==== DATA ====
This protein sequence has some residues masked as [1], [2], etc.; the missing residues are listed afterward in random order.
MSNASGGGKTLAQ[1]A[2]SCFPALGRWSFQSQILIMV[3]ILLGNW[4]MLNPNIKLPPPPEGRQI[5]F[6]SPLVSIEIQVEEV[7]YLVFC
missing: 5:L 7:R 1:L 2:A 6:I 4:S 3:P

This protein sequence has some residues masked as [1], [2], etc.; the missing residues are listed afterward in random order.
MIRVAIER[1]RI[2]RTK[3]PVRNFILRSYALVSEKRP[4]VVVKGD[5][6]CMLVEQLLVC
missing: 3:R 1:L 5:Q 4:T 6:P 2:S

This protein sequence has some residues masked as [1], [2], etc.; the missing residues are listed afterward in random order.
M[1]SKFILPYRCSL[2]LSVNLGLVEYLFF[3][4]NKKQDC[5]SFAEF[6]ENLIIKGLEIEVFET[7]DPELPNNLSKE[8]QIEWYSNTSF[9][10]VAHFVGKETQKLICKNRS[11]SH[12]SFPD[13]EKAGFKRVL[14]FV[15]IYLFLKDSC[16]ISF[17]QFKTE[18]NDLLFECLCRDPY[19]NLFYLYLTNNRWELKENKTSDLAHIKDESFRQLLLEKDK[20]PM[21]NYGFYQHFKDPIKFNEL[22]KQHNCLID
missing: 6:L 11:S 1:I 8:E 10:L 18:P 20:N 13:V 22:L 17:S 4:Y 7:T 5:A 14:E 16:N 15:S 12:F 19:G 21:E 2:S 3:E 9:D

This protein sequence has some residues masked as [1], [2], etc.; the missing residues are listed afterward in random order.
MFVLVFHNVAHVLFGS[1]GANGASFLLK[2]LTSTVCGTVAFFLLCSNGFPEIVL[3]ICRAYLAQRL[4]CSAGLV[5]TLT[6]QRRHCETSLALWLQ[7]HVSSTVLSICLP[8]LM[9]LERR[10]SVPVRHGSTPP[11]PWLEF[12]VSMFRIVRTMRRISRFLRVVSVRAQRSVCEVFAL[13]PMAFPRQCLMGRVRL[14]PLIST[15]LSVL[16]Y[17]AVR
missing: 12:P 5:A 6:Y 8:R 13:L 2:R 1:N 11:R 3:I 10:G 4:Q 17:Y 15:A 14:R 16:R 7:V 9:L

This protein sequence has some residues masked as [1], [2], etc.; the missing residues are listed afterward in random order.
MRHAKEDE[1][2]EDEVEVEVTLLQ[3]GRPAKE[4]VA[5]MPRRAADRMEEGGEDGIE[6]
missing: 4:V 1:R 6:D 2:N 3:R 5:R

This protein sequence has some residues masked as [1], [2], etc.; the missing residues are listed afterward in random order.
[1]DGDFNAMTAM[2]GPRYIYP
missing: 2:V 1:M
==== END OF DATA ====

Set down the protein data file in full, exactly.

This protein sequence has some residues masked as [1], [2], etc.; the missing residues are listed afterward in random order.
MSNASGGGKTLAQ[1]A[2]SCFPALGRWSFQSQILIMV[3]ILLGNW[4]MLNPNIKLPPPPEGRQI[5]F[6]SPLVSIEIQVEEV[7]YLVFC
missing: 5:L 7:R 1:L 2:A 6:I 4:S 3:P

This protein sequence has some residues masked as [1], [2], etc.; the missing residues are listed afterward in random order.
MIRVAIER[1]RI[2]RTK[3]PVRNFILRSYALVSEKRP[4]VVVKGD[5][6]CMLVEQLLVC
missing: 3:R 1:L 5:Q 4:T 6:P 2:S

This protein sequence has some residues masked as [1], [2], etc.; the missing residues are listed afterward in random order.
M[1]SKFILPYRCSL[2]LSVNLGLVEYLFF[3][4]NKKQDC[5]SFAEF[6]ENLIIKGLEIEVFET[7]DPELPNNLSKE[8]QIEWYSNTSF[9][10]VAHFVGKETQKLICKNRS[11]SH[12]SFPD[13]EKAGFKRVL[14]FV[15]IYLFLKDSC[16]ISF[17]QFKTE[18]NDLLFECLCRDPY[19]NLFYLYLTNNRWELKENKTSDLAHIKDESFRQLLLEKDK[20]PM[21]NYGFYQHFKDPIKFNEL[22]KQHNCLID
missing: 6:L 11:S 1:I 8:E 10:L 18:P 20:N 13:V 22:L 17:S 4:Y 7:T 5:A 14:E 16:N 15:S 12:F 19:G 21:E 2:S 3:E 9:D

This protein sequence has some residues masked as [1], [2], etc.; the missing residues are listed afterward in random order.
MFVLVFHNVAHVLFGS[1]GANGASFLLK[2]LTSTVCGTVAFFLLCSNGFPEIVL[3]ICRAYLAQRL[4]CSAGLV[5]TLT[6]QRRHCETSLALWLQ[7]HVSSTVLSICLP[8]LM[9]LERR[10]SVPVRHGSTPP[11]PWLEF[12]VSMFRIVRTMRRISRFLRVVSVRAQRSVCEVFAL[13]PMAFPRQCLMGRVRL[14]PLIST[15]LSVL[16]Y[17]AVR
missing: 12:P 5:A 6:Y 8:R 13:L 2:R 1:N 11:R 3:I 10:G 4:Q 17:Y 15:A 14:R 16:R 7:V 9:L

This protein sequence has some residues masked as [1], [2], etc.; the missing residues are listed afterward in random order.
MRHAKEDE[1][2]EDEVEVEVTLLQ[3]GRPAKE[4]VA[5]MPRRAADRMEEGGEDGIE[6]
missing: 4:V 1:R 6:D 2:N 3:R 5:R

This protein sequence has some residues masked as [1], [2], etc.; the missing residues are listed afterward in random order.
[1]DGDFNAMTAM[2]GPRYIYP
missing: 2:V 1:M